This post is appearing on Autoblog Military, Autoblog's sub-site dedicated to the vehicles, aircraft and ships of the world's armed forces.

Russia shocked military observers across the globe yesterday when it announced it was immediately pulling its forces out of Syria, where aircraft had been operating in support of dictator Bashar Al-Assad. The surprise move follows the region's first remotely solid ceasefire in years.

Russia's Syrian expedition largely consisted of air forces at the Hmeimim Airbase, near the city of Latakia. The speed that the base was developed at and the way it was rapidly staffed with men and materiel was a testament to Russia's military logistical capabilities. And now, as quickly as Russian air forces moved in, they're flying right back out.

The footage comes from the Russian Defense Ministry and shows the departure of Russian aircraft from the Hemimim base. In it, we can see Su-34 Fullback attack fighters taking off from the base. Once in the air, the fighters are led by a Tu-154 transport, carrying technical and engineering personnel from the base. According to the Russian Defense Ministry, the aircraft, which have also been led by hulking Il-76 Candid transports, follow an "assigned route" over Iraq, Iran, and the Caspian Sea before entering Russian airspace. They generally remain in formation until they reach Russian airspace, before breaking off for specific destinations.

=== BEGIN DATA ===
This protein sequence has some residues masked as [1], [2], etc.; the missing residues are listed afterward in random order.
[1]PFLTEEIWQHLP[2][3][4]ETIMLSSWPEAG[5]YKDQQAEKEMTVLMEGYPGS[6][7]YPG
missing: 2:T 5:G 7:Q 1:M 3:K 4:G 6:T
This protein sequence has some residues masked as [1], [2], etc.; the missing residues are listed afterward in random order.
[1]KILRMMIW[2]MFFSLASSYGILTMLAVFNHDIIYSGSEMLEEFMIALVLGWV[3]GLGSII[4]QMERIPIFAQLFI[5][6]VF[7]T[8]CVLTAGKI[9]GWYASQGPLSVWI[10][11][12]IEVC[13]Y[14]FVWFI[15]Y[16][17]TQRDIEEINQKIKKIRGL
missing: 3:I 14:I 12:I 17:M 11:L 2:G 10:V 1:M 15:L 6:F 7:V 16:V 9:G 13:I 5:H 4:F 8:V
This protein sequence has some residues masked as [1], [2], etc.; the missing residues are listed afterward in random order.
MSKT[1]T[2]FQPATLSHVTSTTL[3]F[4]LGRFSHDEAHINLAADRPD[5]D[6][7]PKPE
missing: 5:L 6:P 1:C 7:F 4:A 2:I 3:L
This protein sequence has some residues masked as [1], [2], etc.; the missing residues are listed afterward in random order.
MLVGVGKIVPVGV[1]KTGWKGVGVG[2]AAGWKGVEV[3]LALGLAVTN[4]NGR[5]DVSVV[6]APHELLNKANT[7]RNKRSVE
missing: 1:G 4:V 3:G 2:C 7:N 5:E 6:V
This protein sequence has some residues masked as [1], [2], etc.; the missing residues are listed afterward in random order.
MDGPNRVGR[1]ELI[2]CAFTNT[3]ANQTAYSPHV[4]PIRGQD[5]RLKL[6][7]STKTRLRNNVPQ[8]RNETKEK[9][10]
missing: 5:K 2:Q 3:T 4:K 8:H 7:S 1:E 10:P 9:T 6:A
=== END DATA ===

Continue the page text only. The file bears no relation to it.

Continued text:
You can check out the video up top. And if you're wondering why the Russian's decided to up and leave Syria so suddenly, Foxtrot Alpha has an excellent analysis of the situation, focusing on the vulnerability of Russian aircraft to shoulder-fired surface-to-air missiles and how that could lead to a much pricier bombing campaign, should the ceasefire break.

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